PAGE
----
Travel 2007 – Macau, Hong Kong, Day 9

Monday, 19th November 2007 – Macau, Hong Kong, Day 9

Bloody BMW… Their post race party was very, very good indeed, which was why when I woke up I felt as if someone had sandpapered my eyeballs, my throat was sore and clogged and my nose was horribly blocked up. I could have used several more hours sleep and several less glasses of Moet on Sunday night… We had a good time though!

As a result, Monday was a very slow moving day. Because I hadn’t had much time to drink at the prize giving dinner, and because (with the exception of a solitary glass of white wine) I’d stayed strictly on the Champagne during the six or so hours we were at the BMW party, I didn’t have a hangover although I did have all the other side effects. I was desperately tired though. Four and a half hours sleep is just not enough these days… It was as well I was awake though, because I’d managed to leave my mobile phone in Glyn’s room, and as he was leaving with the main F3 party at 11.00 that morning, he was coming over to drop the phone off first. I just wrapped myself in my silk dressing gown and sat there sorting photos and drinking coffee while I waited for him. When he turned up he reported that some people had arrived at breakfast at the Rio straight from the party, and that he’d found a semi-responsible member of Carlin Motorsport and reported to them that we’d returned Brendon Hartley to the hotel the night before, but that we couldn’t be held responsible for anything that had happened to him beyond that!

Anyway, eventually Lynne surfaced and we spent the remainder of the morning packing, and generally trying to get our act together so we could get the ferry to Kowloon mid-afternoon. Eventually sorted, we checked out just before noon, and booked ourselves in for next year. The Pousada is an absolute delight, and so cheap as to be ridiculous. It’s probably the best value for money in Macau, so long as you don’t mind a bit of a walk to either the ferry terminal to pick up shuttle buses, or down to town to snag a cab.

Check out accomplished, we dumped our bags at the ferry terminal and headed for Fisherman’s Wharf in search of lunch.

We’d not bothered with breakfast – it would have eaten into sleep time for Lynne and photo sorting time for me. We eventually settled on the Restaurant Camoes which Lynne had noticed while we were at the Pedicab race. It’s on an upper floor with a balcony all round, and great views of people passing by and of the water (if you get the right table, which we did).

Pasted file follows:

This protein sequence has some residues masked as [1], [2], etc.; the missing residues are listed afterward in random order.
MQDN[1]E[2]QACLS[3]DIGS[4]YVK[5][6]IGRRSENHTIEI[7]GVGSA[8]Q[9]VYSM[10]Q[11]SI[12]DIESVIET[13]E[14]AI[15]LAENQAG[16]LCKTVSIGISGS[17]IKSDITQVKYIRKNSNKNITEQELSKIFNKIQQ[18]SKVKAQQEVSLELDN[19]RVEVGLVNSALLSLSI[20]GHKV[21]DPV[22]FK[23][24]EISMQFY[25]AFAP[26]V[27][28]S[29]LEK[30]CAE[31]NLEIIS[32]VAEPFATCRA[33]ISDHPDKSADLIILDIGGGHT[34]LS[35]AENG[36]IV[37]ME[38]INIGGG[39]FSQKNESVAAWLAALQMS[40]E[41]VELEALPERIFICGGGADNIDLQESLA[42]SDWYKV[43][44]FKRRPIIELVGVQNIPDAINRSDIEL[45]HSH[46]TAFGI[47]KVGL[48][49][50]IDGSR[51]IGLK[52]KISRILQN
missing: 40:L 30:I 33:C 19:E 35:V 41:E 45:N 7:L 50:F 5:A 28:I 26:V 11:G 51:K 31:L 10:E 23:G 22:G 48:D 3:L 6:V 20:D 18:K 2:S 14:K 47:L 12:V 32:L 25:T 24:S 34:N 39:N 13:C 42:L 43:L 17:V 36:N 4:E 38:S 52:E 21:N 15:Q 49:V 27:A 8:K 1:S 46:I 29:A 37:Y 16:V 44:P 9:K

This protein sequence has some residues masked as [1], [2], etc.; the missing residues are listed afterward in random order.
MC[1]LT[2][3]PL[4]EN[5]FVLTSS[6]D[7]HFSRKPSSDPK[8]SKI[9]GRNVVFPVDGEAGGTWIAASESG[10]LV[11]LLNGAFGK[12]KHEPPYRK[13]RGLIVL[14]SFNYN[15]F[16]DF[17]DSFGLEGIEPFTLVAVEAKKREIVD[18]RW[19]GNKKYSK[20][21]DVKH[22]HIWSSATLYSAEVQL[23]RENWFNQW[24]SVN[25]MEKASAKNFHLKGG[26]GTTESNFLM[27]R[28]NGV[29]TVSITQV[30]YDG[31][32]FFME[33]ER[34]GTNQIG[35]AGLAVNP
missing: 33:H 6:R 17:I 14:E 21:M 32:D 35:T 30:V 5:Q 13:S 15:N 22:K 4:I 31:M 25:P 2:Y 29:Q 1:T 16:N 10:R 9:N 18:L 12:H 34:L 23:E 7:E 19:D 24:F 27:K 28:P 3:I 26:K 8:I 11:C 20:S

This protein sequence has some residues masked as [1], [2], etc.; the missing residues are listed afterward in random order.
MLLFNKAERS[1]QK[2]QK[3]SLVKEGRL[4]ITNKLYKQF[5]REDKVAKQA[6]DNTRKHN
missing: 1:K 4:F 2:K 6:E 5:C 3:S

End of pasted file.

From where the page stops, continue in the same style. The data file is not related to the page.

Casquinha (stuffed crab) for starters, followed by Duck Rice and Bacalhau com Natas, neither of which we managed to finish, with a bottle of vinho verde to accompany it and we were set to deal with the ferry crossing. Which was pretty chaotic, as was immigration at the other end. It meant we arrived a lot later than expected, but the car that the Intercontinental Grand Stanford sent for us was still waiting, so we rode in air-conditioned comfort all the way to the hotel, which was splendidly decked out for Christmas.

Once at the hotel the porters and the concierge immediately took charge of us, shipping us up to our room on the 12th floor. We’d had plans to do things in the evening, but apart from hunting down a supermarket for some essential supplies, we’d run out of energy. Instead, we used our welcome drink vouchers in the Lobby Bar on a caipirinha apiece, and then went to eat in the hotel’s Cantonese restaurant, Hoi King Heen. Faced with a long rambling menu, and with our decision making capacities shot to hell, we gave in and ordered the set menu because it contained a number of things we hadn’t tried before. It was all good, some of it exceptionally so (the prawns at the end especially so), but I still can’t see why the Chinese get so excited about abalone. I mean, it was tasty, but not “shell out your monthly salary to eat a meal of it” tasty frankly. It seemed to me to be similar to a mussel, but with a denser texture, and really it was the sauce that made it. Oh, and it was served with what was translated as “goose web” but was actually a goose foot. Now there’s slightly more meat on a goose’s foot than on a chicken’s foot, but not much. And again, I’m not sure what the excitement is really all about.

Oh, and in that very Chinese way, the dishes arrived one at a time, but with almost no break between finishing one and another appearing. Normally, I would hate that, but today it stopped either of us falling face down asleep in our food! And so, around 10pm, we found ourselves tucked up in bed and drifting off to sleep.

 

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